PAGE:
Couples often find themselves stuck in routines that leave no room for excitement in their relationships. This usually happens when two people have been together for an extended amount of time. Of course, that doesn’t mean they no longer care about each other; it’s just that the sparks and butterflies they felt at the beginning of their relationship have died down. Now they’re all about managing their busy schedules and making life happen.
While most of the street art that I discover on my adventures is clearly tagged, sometimes that tag is hard to decipher, and I need some assistance identifying the artist. By connecting with artists on Instagram, I’ve learned that they all seem to know and support each other, which is cool and very helpful. If I don’t know the artist behind a work that I want to put on the blog, and the first person I ask doesn’t know, then they know someone who does. This is how I ended up connecting with the creator of an unsigned series of works that I’ve been seeing on the streets, and documenting, since around Christmastime last year. Each of the paste-ups in this very distinctive series features one to three still life images accompanied by a one-word title, and the artist’s signature conspicuously absent. If you live in the east village or downtown, there’s no way you haven’t seen them. All I can say is that they speak to me.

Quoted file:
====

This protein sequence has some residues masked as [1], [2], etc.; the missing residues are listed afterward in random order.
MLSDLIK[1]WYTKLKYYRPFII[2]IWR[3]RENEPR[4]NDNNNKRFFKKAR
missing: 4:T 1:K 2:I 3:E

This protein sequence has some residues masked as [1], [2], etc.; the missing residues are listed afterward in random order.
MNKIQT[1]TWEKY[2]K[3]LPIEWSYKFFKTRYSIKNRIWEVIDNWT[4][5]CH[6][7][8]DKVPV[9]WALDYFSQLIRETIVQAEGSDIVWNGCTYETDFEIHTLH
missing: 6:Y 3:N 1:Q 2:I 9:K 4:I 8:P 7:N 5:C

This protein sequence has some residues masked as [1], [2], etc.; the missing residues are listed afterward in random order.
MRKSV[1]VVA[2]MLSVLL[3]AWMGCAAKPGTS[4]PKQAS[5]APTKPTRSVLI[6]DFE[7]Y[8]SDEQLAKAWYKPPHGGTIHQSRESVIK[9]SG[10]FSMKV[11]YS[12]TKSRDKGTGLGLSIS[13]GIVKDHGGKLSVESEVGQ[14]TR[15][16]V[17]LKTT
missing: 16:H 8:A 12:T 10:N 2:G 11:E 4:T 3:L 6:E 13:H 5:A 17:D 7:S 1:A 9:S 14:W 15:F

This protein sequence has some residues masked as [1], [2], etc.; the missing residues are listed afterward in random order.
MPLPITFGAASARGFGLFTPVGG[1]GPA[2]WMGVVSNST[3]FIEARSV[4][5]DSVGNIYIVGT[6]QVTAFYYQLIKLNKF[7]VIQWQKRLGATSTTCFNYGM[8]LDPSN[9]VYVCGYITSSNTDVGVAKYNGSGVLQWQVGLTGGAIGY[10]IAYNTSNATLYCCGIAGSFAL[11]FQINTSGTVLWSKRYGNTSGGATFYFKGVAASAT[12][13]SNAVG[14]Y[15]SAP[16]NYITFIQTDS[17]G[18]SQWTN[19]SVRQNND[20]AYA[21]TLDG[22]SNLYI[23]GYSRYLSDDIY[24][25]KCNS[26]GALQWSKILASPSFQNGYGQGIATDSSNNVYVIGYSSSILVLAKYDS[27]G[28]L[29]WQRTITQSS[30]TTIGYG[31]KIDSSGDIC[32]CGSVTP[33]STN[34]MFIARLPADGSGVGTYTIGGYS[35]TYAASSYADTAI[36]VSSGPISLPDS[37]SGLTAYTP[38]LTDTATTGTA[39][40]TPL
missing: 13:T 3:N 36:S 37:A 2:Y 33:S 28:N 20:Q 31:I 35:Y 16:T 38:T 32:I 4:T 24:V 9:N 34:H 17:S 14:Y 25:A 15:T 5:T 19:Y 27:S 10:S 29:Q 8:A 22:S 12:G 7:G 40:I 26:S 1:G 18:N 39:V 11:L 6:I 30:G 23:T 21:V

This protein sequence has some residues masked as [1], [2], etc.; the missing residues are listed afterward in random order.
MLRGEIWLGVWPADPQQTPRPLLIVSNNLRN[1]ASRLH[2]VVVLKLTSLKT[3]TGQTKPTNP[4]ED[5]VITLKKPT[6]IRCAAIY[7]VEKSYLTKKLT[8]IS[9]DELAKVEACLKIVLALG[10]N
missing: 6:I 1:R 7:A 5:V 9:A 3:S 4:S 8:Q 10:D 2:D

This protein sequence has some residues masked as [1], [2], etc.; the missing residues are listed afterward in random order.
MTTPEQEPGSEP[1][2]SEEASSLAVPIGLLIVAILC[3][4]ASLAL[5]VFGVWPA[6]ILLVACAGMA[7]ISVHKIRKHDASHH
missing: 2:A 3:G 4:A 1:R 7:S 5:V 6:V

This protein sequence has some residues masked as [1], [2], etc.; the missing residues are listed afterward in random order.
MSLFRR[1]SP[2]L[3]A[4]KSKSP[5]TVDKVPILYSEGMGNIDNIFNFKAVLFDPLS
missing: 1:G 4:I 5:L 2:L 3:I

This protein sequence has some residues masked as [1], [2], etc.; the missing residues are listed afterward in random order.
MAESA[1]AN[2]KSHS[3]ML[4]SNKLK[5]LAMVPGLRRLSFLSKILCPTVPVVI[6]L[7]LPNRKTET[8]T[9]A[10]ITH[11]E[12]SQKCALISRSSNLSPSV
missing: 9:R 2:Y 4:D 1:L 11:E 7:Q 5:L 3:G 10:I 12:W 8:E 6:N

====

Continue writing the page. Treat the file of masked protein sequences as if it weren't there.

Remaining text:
Wonderworld Space was an attraction that existed in Williamsburg, Brooklyn for a few months this past fall. Located in a big pink warehouse, Wonderworld was fitted with multiple, Instagram-able rooms, each housing a themed-fantasy scenario in which selfie-obsessed young ladies could stage impromptu photo shoots. Yawn City. In other words, it was a total waste of time for normal people like me to go there unless you could get in for $5 (regular admission price: $25), which we did. Because anything is worth $5. I got a few blog-worthy snaps out of the visit, so it was money well-spent. These Pink Neon Roses floating around the word Love were part of a room with different neon art on each of its four walls. I’m not sure how good selfies come out when taken in a room that is mostly dark, but I think this shot looks pretty cool without people in it.
Jayson Naylor’s murals are easy to recognize for his use of bold, psychedelic colors and pop culture images wrapped around an uplifting message. This piece, which is on the side a store located at the northeast corner of Grand Street and Bedford Avenue in Williamsburg, Brooklyn, is called Indulge in Love. As you can see, Jayson has spelled out the word LOVE using images of things we all love to indulge in, such as . . .
An Ice Cream Cone.
A little bit of Love with a Heart-shapedV.
A Delicious Piece of Fruit!
Jayson also a has a piece on the building behind this one, which is only partially visible from street level, so I’m afraid I cannot tell you what that one says. Indulge In Love went up in August of 2019.
Artist Curtis Kulig’s popular Love Me campaign can be found on everything from Tote Bags and Baseball Caps to Jewelry and Nike sneakers. But sometimes you just see it out on the street, where it originated.
This minimalist mural, which just says Love twice in black and again in pink paint, was spotted while I was headed uptown on Sixth Avenue, somewhere between Dominick and Spring Street in SoHo, NYC.